Despite overwhelming scientific evidence that global warming can be explained only by human malfeasance, naysayers continue to posit self-serving explanations for climate change. A provocative editorial entitled the “Copenhagen Climate Scam Conference” in the conservative Washington Examiner nakedly states that the “case for global warming is based on junk science.” Take Sarah Palin’s editorial in the Washington Post today that “But while we recognize the occurrence of these natural, cyclical environmental trends, we can’t say with assurance that man’s activities cause weather changes.”
The New York Times reported on the unequivocal findings of the World Meteorological Organization that this past decade was one of the warmest on record. As the secretary general of the organization was quoted as saying, this past decade was “warmer than the 1990s, which were warmer than the 1980s, and so on.” How much more evidence do we need? Does the lobster thrown into a pot of cold water on the stove need to commission yet another study before it is convinced that something is awry as the water temperature around it is getting uncomfortably hot?
Everyone is talking about the leaked e-mail messages from the University of East Anglia, which, to put it mildly, caused some damage to the environmental movement. The effort to raise public awareness of the danger of inaction to deal with global warming was dealt a serious blow. When you have see the words “trick” and “hide the decline,” sure you can explain away that some of these messages are a decade old, or that they were taken out of context, but the damage was done, and for the last week, they have changed the agenda.
Last week, I attended the Solar Energy Focus Conference of the Solar Energy Industries Association for the Maryland, Virginia and DC region. The conference, once sparsely attended, is now a requisite stop for anyone in or getting into the solar industry in this region, from financiers to entrepreneurs, to contractors to government officials. Professor John Byrne of the University of Delaware, known for his work on the Intergovernmental Panel on Climate Change, which shared the Nobel Peace Prize in 2007 with former Vice-President Al Gore, gave the keynote address. And guess what controversy he felt compelled to address during his keynote? At the same time that he was exhorting the conference attendees to do more because the “existing system is unsustainable . . . both environmentally and economically,” he still had to spend time talking about the email messages. He exasperatedly talked about the fact that these messages were taken way out of context and did not change the basic fact that the ice melts in Greenland, more than in 10,000 years, are not so easily explained away.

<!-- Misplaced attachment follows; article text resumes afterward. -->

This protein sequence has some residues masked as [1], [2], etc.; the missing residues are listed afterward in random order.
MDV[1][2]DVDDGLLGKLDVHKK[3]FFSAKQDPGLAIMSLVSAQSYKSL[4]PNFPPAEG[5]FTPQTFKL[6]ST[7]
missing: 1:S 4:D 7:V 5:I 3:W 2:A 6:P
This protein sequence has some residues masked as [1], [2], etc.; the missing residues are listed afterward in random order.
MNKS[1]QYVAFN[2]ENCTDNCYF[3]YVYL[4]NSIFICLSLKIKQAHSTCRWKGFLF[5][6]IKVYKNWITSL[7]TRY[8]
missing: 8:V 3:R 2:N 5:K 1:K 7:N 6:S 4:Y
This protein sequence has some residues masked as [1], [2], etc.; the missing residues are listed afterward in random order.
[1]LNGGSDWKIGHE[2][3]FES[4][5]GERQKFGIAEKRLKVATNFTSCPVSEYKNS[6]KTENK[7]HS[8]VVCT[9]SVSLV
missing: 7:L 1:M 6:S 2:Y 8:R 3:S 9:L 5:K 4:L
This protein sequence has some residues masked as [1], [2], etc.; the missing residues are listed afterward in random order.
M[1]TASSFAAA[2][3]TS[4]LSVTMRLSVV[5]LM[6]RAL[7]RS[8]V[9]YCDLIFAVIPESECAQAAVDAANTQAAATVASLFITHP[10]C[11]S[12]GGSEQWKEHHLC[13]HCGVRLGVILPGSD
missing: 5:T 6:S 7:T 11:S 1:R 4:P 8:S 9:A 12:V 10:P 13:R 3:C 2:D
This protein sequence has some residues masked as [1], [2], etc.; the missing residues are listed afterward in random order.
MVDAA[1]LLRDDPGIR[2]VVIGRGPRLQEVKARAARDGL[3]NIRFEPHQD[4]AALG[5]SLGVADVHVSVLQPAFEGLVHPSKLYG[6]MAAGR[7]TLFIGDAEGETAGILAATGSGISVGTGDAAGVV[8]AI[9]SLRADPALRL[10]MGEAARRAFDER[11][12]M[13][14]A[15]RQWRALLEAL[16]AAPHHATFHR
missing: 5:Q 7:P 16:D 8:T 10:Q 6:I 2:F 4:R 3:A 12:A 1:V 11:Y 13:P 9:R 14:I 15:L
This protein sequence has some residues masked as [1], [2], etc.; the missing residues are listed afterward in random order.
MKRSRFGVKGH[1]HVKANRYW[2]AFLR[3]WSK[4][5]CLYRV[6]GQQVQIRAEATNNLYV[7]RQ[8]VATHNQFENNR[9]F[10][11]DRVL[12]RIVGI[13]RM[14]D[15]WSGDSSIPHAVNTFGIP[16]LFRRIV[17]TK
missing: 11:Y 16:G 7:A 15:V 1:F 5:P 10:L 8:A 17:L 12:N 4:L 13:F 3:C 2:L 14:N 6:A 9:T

When the world believed that the Earth was flat and that the Earth revolved around the sun, there were also many naysayers, who fervently held to their views despite mounting evidence to the contrary. Copernicus suggested the heliocentric theory of the universe in 1515 but, possibly afraid of the wrath of naysayers, did not publish his theory until 1543, shortly before his death. And even decades later in 1600, Giordano Bruno was burned at the stake for, among other things, teaching that, oh my goodness, that the Earth revolved around the Sun.
Reasonable minds can and will differ on the solution to the problem, but denying that the pot is getting hotter will not lead us to good solutions. Let us concede that the world is round, that the world is getting hotter, and let America show the leadership required to mold a solution.